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Reduce Negotiation Rates on Your Contracts by 43%

Learn how to spend less time negotiating—without exposing your business to unnecessary risk—with best practices from Ironclad's legal team.

We’re all about reducing friction in the contracting process. That’s why we closely track our “redline rate,” the percentage of our agreements that have some negotiated change from our standard templates, and strive to reduce it.

Michael Ohta, Legal Counsel at Ironclad

Contract negotiation. It’s a key function of any in-house legal department, but for many it can also feel like bailing out a constantly leaking boat—a demanding and stressful distraction from getting where you need to go. Everyone would like to spend less time negotiating their contract templates if they could do it without exposing their business to unreasonable risk.

 At Ironclad, we’re all about reducing friction in the contracting process. That’s why we closely track our “redline rate,” the percentage of our agreements that have some negotiated change from our standard templates, and strive to reduce it.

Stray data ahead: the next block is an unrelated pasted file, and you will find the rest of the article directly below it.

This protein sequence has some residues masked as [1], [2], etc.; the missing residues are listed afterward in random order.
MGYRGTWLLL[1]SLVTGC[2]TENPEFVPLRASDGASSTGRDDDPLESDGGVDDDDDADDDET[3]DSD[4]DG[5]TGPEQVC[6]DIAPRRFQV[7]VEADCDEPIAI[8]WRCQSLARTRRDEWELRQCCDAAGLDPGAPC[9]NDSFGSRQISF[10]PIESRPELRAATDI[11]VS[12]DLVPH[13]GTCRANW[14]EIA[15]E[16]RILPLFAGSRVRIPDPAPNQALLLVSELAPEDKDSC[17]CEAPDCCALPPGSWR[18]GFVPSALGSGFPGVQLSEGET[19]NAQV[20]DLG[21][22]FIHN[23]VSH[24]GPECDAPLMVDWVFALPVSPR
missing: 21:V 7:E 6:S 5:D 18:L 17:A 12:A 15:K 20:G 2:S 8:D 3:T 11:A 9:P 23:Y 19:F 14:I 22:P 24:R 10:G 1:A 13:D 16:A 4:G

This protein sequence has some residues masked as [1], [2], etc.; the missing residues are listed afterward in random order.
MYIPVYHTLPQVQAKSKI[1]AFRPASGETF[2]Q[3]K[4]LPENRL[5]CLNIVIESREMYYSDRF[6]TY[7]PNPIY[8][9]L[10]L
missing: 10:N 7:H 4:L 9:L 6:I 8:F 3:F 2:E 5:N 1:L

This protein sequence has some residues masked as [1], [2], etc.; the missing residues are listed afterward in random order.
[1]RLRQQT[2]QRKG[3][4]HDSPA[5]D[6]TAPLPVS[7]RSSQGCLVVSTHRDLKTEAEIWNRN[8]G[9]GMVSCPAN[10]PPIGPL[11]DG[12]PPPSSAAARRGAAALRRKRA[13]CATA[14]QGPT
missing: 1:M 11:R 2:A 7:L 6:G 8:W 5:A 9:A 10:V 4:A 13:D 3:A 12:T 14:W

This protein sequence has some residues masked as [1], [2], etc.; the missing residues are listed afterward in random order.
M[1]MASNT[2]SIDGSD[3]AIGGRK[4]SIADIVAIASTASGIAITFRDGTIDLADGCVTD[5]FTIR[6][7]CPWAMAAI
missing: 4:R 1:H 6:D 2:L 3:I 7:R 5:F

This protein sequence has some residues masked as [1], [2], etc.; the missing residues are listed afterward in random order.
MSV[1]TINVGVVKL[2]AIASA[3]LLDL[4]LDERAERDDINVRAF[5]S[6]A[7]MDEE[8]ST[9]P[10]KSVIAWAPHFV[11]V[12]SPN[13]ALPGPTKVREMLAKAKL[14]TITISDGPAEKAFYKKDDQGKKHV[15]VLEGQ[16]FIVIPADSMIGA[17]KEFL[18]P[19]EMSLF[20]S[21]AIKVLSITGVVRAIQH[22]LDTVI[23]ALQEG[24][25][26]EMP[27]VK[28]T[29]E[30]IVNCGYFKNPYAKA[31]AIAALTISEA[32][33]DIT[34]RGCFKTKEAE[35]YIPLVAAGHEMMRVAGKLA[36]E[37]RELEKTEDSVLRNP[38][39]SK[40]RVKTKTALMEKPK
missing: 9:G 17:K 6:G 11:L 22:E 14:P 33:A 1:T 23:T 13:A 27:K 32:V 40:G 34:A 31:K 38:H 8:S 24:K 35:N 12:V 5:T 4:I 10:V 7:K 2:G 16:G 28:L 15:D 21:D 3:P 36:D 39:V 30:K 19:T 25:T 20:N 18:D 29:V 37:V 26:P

This piece outlines our approach and ideas for reducing redline rates, which have allowed us to reduce negotiation on our standard customer agreement by 43% year-over-year. While most of the discussion here is drawn from our experience with software-as-a-service sales agreements, these concepts are applicable to any outbound contract types.


The percentage of agreements that have some negotiated change from your standard template

The Template

The most basic step you can take to reduce redline rates is using a template agreement that is agreeable to your counterparty. Some parties take the approach of drafting their form contracts to be heavily in their own favor, thinking that will leave room for negotiation so the contract can end up somewhere in the middle. We would rather avoid negotiation altogether by starting with a template that is middle-of-the-road, or even customer-friendly.